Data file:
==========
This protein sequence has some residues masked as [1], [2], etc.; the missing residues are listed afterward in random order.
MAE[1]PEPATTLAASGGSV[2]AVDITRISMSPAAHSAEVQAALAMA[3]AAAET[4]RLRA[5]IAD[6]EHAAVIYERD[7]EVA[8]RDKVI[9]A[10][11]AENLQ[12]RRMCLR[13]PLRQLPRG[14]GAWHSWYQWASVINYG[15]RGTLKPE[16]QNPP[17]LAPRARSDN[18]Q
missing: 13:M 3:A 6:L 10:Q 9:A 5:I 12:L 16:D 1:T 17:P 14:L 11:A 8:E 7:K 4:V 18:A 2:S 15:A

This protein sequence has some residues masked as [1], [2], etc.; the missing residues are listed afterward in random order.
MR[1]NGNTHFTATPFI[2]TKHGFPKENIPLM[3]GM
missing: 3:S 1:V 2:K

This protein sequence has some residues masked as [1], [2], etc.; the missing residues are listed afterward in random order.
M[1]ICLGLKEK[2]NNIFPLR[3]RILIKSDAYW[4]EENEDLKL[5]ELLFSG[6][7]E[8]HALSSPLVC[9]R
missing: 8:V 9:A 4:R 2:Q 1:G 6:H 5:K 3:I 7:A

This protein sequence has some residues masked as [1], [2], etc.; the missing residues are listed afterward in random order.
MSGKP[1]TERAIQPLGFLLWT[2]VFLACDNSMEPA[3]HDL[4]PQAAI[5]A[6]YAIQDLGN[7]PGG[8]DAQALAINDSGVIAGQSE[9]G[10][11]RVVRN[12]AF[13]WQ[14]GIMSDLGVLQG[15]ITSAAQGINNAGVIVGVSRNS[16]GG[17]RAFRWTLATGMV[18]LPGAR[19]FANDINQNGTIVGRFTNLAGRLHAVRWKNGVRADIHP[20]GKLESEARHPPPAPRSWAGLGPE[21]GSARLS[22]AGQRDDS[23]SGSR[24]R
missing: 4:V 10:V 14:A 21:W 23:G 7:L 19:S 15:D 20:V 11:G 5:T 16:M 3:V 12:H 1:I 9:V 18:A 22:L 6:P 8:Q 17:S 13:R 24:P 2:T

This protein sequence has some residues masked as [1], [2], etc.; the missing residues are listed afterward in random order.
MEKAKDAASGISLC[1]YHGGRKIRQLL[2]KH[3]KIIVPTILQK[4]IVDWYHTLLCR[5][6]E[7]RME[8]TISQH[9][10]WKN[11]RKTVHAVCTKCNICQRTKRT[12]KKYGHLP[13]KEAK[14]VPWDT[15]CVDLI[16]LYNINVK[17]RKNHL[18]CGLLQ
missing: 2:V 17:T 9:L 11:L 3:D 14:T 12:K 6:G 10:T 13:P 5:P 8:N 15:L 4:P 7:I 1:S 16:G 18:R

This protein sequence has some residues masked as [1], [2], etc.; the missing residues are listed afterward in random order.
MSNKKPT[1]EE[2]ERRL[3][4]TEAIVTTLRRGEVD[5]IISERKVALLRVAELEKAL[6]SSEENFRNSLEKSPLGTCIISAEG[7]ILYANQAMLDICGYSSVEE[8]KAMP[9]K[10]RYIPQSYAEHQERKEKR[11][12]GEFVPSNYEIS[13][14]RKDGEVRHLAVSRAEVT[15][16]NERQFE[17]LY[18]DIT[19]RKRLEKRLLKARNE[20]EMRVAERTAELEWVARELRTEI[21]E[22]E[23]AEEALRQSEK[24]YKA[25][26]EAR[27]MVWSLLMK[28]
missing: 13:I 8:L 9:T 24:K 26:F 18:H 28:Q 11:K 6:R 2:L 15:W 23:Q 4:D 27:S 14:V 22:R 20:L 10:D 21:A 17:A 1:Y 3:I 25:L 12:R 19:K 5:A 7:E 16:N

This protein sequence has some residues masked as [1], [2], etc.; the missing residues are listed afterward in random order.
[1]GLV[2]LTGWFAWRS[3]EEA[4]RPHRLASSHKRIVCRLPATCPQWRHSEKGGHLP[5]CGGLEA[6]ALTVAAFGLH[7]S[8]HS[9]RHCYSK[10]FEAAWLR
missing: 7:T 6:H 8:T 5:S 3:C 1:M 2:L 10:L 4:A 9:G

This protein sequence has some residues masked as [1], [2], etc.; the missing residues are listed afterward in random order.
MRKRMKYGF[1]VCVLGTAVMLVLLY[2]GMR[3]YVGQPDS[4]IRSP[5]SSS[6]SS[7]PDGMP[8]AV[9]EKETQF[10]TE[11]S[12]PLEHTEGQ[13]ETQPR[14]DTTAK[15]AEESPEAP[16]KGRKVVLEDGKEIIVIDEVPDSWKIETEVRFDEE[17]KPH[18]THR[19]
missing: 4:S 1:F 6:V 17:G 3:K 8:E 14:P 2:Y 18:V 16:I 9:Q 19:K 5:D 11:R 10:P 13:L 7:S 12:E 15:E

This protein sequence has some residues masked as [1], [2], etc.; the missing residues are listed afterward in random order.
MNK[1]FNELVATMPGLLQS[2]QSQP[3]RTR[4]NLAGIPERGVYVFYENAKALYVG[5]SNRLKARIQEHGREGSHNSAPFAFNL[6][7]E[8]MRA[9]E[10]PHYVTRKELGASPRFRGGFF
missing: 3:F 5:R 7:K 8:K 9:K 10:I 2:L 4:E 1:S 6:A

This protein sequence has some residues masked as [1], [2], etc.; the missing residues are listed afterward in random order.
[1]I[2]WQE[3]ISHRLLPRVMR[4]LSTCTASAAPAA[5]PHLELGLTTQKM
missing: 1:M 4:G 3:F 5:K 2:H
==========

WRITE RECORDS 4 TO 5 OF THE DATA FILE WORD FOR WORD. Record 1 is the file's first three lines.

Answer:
This protein sequence has some residues masked as [1], [2], etc.; the missing residues are listed afterward in random order.
MSGKP[1]TERAIQPLGFLLWT[2]VFLACDNSMEPA[3]HDL[4]PQAAI[5]A[6]YAIQDLGN[7]PGG[8]DAQALAINDSGVIAGQSE[9]G[10][11]RVVRN[12]AF[13]WQ[14]GIMSDLGVLQG[15]ITSAAQGINNAGVIVGVSRNS[16]GG[17]RAFRWTLATGMV[18]LPGAR[19]FANDINQNGTIVGRFTNLAGRLHAVRWKNGVRADIHP[20]GKLESEARHPPPAPRSWAGLGPE[21]GSARLS[22]AGQRDDS[23]SGSR[24]R
missing: 4:V 10:V 14:A 21:W 23:G 7:L 19:S 15:D 20:V 11:G 5:T 16:M 3:V 12:H 1:I 9:V 18:A 22:L 6:P 8:Q 17:S 13:R 24:P 2:T

This protein sequence has some residues masked as [1], [2], etc.; the missing residues are listed afterward in random order.
MEKAKDAASGISLC[1]YHGGRKIRQLL[2]KH[3]KIIVPTILQK[4]IVDWYHTLLCR[5][6]E[7]RME[8]TISQH[9][10]WKN[11]RKTVHAVCTKCNICQRTKRT[12]KKYGHLP[13]KEAK[14]VPWDT[15]CVDLI[16]LYNINVK[17]RKNHL[18]CGLLQ
missing: 2:V 17:T 9:L 11:L 3:D 14:T 12:K 6:G 10:T 13:P 5:P 8:N 15:L 4:P 7:I 1:S 16:G 18:R